Industrial Sector: Only 9% of water consumption is attributed to this sector. Most of the water is used to cool and clean away impurities from machinery, which is then transformed into runoffs causing pollution in nearby environments. The wastewater produced is not lost and could be used again. Treated wastewater is ideal for irrigation. The UAE government has taken steps into utilizing this resource. For example, in the Emirate of Abu Dhabi alone, a total of 600 million cubic meters of treated wastewater is produced a year, but only 352 million cubic meters is used for landscaping and district cooling. Thus due to the decline in water resources, wastewater will need to play a more prominent role in all three sectors if the country is to move forward.
Recommendations: There are many ways that can further improve the UAE’s approach to this crisis. First, as mentioned above the UAE has insured that it supplies clean and drinkable tap water from desalination plants. Unfortunately, on its journey to households, the water is contaminated in two ways: The first is through ageing and rusted pipes. Water flowing through ageing pipelines would become contaminated with bacteria, which makes it undrinkable. The second is through storage tanks. Dead birds, rats, insects, and metal can be found in some storage tanks, which would eventually cause the water to become harmful. This happens because storage tank cleaning, which has to be done approximately every 6 months, is left to the owner of the property. Because there is no law enforcing it, most landlords are not too keen to spend money on it or simply forget to clean them. To rectify this, the government should consider:
1. Renovate ageing pipelines to stop water contamination.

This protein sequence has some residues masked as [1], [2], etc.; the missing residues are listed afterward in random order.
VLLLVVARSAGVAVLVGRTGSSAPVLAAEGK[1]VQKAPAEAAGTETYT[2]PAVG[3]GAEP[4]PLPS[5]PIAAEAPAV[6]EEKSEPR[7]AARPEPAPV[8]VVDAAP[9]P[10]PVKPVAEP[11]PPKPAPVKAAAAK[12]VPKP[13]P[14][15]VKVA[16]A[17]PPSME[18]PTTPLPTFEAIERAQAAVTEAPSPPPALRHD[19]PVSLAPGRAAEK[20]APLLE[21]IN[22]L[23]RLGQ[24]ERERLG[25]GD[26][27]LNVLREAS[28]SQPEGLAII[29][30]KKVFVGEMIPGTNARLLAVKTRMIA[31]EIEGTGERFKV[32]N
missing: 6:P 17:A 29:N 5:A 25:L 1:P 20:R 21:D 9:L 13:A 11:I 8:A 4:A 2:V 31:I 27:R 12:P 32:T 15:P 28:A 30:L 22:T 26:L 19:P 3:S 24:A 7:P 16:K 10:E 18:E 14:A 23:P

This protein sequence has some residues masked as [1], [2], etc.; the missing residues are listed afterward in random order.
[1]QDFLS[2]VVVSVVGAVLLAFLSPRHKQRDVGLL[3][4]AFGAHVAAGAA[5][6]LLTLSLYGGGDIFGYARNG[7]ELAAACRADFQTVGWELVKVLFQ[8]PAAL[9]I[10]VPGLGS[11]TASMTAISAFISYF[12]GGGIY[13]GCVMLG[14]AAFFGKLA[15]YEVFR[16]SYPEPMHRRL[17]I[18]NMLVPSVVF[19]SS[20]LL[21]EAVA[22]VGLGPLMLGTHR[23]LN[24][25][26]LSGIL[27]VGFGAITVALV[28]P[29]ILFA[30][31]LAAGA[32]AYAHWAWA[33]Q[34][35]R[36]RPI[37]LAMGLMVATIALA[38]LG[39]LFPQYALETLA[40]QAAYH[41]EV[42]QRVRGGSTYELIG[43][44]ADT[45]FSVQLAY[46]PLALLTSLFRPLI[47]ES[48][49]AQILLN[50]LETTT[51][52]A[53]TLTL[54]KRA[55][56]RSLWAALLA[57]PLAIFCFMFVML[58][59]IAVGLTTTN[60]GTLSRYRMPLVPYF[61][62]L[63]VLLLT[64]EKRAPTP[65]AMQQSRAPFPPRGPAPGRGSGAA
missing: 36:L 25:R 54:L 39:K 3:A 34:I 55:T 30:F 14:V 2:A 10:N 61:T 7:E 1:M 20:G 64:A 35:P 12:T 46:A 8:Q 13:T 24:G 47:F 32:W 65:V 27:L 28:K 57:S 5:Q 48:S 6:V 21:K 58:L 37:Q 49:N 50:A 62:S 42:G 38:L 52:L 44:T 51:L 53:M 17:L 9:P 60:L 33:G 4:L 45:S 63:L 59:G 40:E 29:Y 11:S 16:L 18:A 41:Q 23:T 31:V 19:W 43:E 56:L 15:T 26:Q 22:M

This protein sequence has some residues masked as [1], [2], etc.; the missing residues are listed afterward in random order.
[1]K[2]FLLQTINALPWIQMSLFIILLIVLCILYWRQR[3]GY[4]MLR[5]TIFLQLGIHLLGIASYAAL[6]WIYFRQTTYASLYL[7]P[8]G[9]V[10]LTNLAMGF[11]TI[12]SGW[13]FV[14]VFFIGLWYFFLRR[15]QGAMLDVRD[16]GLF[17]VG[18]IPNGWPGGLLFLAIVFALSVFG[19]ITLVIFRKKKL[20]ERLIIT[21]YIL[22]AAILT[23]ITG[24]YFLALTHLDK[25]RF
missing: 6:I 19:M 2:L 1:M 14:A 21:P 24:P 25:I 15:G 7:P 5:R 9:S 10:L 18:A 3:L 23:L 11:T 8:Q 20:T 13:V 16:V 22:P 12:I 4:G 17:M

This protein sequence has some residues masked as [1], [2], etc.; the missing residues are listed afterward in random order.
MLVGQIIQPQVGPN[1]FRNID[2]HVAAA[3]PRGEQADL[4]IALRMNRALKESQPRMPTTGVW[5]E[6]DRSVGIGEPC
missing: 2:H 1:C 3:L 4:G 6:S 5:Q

2. Enforce a law requiring landlords to clean storage tanks.
3. Send out professionals to aid in tank cleaning.
4. Hire experts to carry out inspections to keep records.
5. Incentivize people to use tap water by increasing bottled water prices.
6. Educate people about the benefits of consuming tap water.
Second, irrigation is an essential aspect of daily life. It is used in many places such as gardens and farms. Although the government has introduced efficient irrigation, it isn’t widely used in the UAE. What is suggested here would be to enforce the use of drip irrigation in farms. By enforcing drip irrigation, the government would be saving up to 8 liters/m2 a day. In order to do so, the government would need to:
1. Invoke farmers that can afford to install drip irrigation to do so.
2. Subsidize the installation of the systems for farms that aren’t able to afford them.
3. Educate farmers on how to operate and maintain the new irrigation systems.
4. Educate farmers about the future effects of water scarcity on agriculture.
To put it in perspective: There are currently 100,000 hectares of cultivated land in the UAE. By implementing this law the government would be ensuring the use of efficient irrigation methods that would reduce water consumption by an estimate of 4 billion liters/day.
In a country where water might one day become more expensive than oil, one cannot ignore that the country is facing a crisis. The UAE is one of the largest consumers of water per capita globally, but is also one of the most water scarce countries in the world. With an annual increase in population, managing its water resources is crucial. The biggest challenge for the UAE is not finding different water sources, but decreasing the demand for it. Therefore, implementing policies and legislations to support water conservation is key to sustain the country’s continuous growth.